Camilla CartographerWe always are look­ing for pic­ture books cov­er­ing social-emo­tion learn­ing and friendship/family rela­tion­ships. Books for teens that address crit­i­cal soci­etal issues (com­mu­ni­ty vio­lence, addic­tion, racism, cli­mate change) and help teens under­stand and deal with anx­i­ety, stress, and fears those issues cause are at the top of our wish list. We are also inter­est­ed in books that will pro­vide a safe way for mid­dle graders and teens to explore their own voice, val­ues, roles, iden­ti­ties, and ideas. We are also explor­ing non­fic­tion resource books on psy­chology sub­dis­ci­plines and research meth­ods and ways to pro­mote psy­cho­log­i­cal sci­ence as a STEM dis­ci­pline. Sub­mis­sions guide­lines on the web­site are spe­cif­ic and help­ful.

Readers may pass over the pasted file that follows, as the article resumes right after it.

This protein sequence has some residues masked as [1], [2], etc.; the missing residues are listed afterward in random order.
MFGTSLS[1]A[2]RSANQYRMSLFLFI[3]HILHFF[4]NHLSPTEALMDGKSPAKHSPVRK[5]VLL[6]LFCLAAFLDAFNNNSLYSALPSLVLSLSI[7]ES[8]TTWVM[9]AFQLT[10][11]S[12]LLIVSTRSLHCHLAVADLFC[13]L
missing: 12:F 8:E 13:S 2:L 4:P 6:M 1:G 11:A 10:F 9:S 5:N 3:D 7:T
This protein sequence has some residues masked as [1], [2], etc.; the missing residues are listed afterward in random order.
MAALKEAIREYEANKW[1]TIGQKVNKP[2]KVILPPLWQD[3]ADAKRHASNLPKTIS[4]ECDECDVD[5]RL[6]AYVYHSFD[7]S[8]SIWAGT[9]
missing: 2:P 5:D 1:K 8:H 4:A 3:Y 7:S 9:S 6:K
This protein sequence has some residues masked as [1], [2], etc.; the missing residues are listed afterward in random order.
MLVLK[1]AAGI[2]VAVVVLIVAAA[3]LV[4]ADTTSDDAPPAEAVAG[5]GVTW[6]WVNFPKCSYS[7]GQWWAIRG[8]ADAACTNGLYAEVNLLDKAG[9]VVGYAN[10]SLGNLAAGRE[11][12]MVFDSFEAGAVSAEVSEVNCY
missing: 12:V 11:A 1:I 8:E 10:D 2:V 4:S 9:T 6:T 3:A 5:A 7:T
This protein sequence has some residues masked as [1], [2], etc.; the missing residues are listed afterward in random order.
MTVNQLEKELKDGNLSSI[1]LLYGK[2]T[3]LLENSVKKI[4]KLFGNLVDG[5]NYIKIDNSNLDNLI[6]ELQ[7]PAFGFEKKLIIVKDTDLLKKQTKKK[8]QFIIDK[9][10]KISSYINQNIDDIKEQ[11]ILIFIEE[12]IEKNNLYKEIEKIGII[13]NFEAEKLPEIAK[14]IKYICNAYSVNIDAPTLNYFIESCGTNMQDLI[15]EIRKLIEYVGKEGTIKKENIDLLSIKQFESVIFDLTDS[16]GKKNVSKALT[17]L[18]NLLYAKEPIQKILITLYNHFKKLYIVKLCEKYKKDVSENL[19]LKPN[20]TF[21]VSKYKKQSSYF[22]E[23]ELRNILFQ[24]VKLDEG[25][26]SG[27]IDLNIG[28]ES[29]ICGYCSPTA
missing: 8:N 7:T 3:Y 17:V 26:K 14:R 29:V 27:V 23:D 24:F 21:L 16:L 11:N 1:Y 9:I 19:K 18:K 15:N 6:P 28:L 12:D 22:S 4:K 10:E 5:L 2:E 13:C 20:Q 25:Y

No social-emo­tion­al or behav­ior issue is too big or too small to be con­sid­ered an appro­pri­ate top­ic. Not only is the vari­ety of top­ics amaz­ing — from every­day sit­u­a­tions, such as start­ing school or adapt­ing to a chang­ing, grow­ing fam­i­ly to more seri­ous prob­lems, such as divorce, depres­sion, anx­i­ety, asth­ma, atten­tion dis­or­ders, bul­ly­ing, and death.  Oth­er top­ics are the uni­ver­sal devel­op­men­tal chal­lenges chil­dren face — phys­i­cal changes, sex­u­al ori­en­ta­tion, han­dling awk­ward social sit­u­a­tions, mak­ing friends.